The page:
MOVING LYMPHdiaphragmatic breathing & lymphedema

Deep, diaphragmatic breathing is one of the easiest ways to move lymphatic fluid through your system, which in turn helps to eliminate toxins and benefit lymphedema. Unlike the circulatory system, the lymphatic system has no active pump to move the lymphatic fluid back into the bloodstream. Therefore, adequate lymph flow depends significantly on muscle and joint activity, especially if the lymphatic system is compromised.


The largest lymphatic vessel in the human body is the thoracic duct. This vessel drains the lower extremities, pelvis, abdomen, left side of the thorax, left upper extremity, and left side of the head and neck. That’s about 75% of the lymph from the entire body. The right lymphatic duct drains the rest of the body, including the right upper limb, right breast, right lung, and right side of the head and neck.

Lymph movement in the thoracic duct is mainly caused by breathing aided by the duct’s smooth muscle and internal valves preventing the lymph from flowing back. Therefore, abdominal (diaphragmatic) breathing exercises are valuable in stimulating deep lymphatic flow.


A prominent lymphologist, Dr. Jack Shields, conducted a study in 1979 showing that deep diaphragmatic breathing causes the lungs to press into the thoracic duct, which pushes the fluid back into the bloodstream where it belongs. Lymph fluid from the lower extremities passes through these deep lymphatic structures. An increased flow of lymph, particularly in the thoracic duct, results in improved lymphatic drainage from the lower extremities. Individuals affected by lymphedema greatly benefit from diaphragmatic breathing exercises, especially when combined with a comprehensive decongestive exercise regimen.

While muscular movement helps the lymphatic system, deep breathing is equally important. The up-and-down movement of the diaphragm during deep abdominal breathing is essential for the sufficient return of lymphatic fluid back into the bloodstream. Diaphragm movement, combined with the movements of the abdomen, assists in recovering blood back to the heart.


Just breathe; it’s simple to do. First, breathe deeply through your nose and hold for four counts, then exhale for two. As you improve, you can increase the time, exhaling twice as long as inhaling. This rhythmic breathing brings oxygen to the blood and activates the lymphatic system.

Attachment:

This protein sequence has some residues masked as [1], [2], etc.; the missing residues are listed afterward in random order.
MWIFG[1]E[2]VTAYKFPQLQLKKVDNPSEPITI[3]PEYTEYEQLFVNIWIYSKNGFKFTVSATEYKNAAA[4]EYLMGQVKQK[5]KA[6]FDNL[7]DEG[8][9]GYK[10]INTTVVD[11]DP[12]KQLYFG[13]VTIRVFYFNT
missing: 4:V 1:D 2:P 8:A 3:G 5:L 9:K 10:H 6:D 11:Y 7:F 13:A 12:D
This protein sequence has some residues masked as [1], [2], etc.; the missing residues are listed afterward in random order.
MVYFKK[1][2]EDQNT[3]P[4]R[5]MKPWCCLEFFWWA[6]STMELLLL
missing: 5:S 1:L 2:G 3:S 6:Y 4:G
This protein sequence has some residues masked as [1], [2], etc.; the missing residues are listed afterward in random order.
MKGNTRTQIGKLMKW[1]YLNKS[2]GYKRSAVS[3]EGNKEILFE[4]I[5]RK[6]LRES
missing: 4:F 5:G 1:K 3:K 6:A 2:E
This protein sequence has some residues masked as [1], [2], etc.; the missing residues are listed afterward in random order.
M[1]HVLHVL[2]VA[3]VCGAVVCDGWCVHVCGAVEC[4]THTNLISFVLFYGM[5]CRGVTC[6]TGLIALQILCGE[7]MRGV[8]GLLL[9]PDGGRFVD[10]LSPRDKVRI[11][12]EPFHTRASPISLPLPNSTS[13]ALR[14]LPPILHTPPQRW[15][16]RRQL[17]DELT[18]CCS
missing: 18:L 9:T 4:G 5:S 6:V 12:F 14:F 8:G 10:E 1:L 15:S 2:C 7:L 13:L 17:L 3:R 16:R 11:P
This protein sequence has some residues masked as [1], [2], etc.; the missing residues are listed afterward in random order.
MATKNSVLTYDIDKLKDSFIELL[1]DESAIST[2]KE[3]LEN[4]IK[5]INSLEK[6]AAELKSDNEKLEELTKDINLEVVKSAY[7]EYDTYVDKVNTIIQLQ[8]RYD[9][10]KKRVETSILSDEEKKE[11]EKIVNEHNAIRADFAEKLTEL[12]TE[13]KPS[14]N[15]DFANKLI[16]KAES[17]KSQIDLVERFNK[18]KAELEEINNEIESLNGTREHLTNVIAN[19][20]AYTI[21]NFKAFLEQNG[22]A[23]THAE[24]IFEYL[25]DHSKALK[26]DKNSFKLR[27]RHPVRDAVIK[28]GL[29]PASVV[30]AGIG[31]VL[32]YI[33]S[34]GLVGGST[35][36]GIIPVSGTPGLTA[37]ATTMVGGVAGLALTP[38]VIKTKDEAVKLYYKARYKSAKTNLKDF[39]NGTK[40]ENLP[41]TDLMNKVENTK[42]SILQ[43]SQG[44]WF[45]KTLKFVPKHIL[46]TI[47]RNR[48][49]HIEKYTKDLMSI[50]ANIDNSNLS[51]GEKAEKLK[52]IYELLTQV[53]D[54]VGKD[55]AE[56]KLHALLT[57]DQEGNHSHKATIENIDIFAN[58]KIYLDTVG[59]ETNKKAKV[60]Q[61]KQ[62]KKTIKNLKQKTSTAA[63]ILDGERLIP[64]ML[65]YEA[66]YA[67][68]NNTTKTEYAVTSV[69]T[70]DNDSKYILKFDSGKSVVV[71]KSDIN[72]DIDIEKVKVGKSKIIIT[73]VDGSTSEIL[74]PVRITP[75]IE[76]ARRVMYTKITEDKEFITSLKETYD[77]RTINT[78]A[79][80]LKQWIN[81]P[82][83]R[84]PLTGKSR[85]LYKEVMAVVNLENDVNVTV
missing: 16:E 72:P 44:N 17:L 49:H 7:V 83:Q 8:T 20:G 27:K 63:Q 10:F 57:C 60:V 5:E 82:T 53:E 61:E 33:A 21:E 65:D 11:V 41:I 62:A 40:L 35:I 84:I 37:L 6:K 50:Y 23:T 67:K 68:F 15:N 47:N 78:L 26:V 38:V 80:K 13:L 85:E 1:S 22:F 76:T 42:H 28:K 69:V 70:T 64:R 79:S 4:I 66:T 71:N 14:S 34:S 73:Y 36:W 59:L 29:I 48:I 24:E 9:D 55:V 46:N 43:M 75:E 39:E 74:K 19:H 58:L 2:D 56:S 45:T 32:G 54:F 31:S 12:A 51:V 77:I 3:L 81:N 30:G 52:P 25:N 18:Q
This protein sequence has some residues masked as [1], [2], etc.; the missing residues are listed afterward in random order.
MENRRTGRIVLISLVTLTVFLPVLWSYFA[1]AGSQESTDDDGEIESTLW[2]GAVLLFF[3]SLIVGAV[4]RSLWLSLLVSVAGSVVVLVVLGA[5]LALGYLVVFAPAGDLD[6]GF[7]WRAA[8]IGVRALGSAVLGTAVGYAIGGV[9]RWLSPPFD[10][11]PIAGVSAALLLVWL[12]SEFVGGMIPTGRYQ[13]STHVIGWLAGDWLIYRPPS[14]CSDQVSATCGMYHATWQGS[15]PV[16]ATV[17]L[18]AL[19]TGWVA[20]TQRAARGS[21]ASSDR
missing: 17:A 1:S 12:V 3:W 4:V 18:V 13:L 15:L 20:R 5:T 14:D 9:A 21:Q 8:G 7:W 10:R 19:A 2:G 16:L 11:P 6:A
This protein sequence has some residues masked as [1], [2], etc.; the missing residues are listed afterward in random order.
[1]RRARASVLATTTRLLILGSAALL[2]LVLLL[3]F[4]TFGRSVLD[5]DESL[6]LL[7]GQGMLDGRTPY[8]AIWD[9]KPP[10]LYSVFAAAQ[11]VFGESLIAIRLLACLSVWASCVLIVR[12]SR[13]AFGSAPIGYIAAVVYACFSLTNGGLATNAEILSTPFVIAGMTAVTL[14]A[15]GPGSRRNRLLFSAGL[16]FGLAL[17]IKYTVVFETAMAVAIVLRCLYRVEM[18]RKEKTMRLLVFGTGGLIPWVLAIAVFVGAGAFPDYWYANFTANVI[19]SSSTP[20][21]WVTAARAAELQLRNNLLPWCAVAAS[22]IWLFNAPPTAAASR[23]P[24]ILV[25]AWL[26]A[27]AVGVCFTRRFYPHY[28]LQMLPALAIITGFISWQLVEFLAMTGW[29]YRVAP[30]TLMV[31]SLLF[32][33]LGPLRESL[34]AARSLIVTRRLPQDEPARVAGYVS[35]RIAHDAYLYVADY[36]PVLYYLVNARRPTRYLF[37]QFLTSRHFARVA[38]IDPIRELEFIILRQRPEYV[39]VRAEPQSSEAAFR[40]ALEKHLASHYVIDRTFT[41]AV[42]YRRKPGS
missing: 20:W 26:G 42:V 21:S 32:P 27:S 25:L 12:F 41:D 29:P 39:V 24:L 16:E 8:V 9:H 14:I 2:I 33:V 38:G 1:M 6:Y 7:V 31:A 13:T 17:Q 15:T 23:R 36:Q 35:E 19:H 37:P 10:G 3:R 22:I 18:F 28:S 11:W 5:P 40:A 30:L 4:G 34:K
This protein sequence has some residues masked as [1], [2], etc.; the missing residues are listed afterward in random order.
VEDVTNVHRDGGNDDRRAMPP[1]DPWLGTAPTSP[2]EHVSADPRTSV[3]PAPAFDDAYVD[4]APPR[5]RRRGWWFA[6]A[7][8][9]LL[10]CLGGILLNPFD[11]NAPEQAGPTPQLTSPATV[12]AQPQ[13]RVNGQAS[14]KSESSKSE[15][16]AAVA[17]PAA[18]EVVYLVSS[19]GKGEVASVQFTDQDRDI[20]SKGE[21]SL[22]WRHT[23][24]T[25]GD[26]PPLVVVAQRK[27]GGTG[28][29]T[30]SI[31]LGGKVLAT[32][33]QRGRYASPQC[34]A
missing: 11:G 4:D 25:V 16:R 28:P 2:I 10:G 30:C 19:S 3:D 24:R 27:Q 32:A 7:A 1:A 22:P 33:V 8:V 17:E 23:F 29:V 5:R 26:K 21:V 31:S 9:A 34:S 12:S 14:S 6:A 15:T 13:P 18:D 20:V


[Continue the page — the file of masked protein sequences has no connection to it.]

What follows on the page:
One way to practice this breathing is by blowing up a balloon. Another way is to blow into a small cocktail straw. Perform deep diaphragmatic breathing two or three times a session, three times a day. If you need further instructions, here is an excellent YouTube video explaining deep diaphragmatic breathing.


Managing lymphedema can be challenging, but living a full and active life is possible despite this condition. Make sure you follow your treatment plan, exercise regularly, wear your compression garments, manage your stress, and breathe, which is the simplest of ways!

Let’s move some lymph. Everyone take a deep breath!


Disclaimer – This blog is for general information purposes only. Furthermore, the information contained in this blog is not intended as a substitute for medical advice – always consult a licensed healthcare professional for advice on your specific condition. Any reliance you place on this information is at your own risk.


  • Catherine F Molstad says:

    will certainly start the exercise now….seems simple enough. summer is not my friend with swelling ankles and legs….

    • The heat does seem to have an affect on lymphedema for a lot of people. I’m glad you found this story helpful! Thank you for you comment I appreciate the feedback.

  • Dear Theresa,

    Thank you for this interesting article on diaphragmatic breathing.

    I love the thought of blowing up a balloon for health! Not only does it improve deep breathing, but lung capacity as well. Years ago, an integrative medical doctor recommended I blow up a balloon daily until it explodes! Since you never know when it will happen, the sound tempers your immune system. I was too chicken to do it that close to my face a second time, so I hit it with my hairbrush thereafter and forgot all about it, Until Now.

    Thank you, too, for those “Take a deep breath” reminders. I’ve breathed shallowly my whole life and these reminders are just what I needed. 🙂 May you be blessed.

    • I think it’s a good reminder for all of us! Not only physically but mentally as well. Slow down, be present, breathe! Thank you for your comments, I do so appreciate the feedback. I don’t know if I would be able to explode the balloon so close to my face either. 🙂

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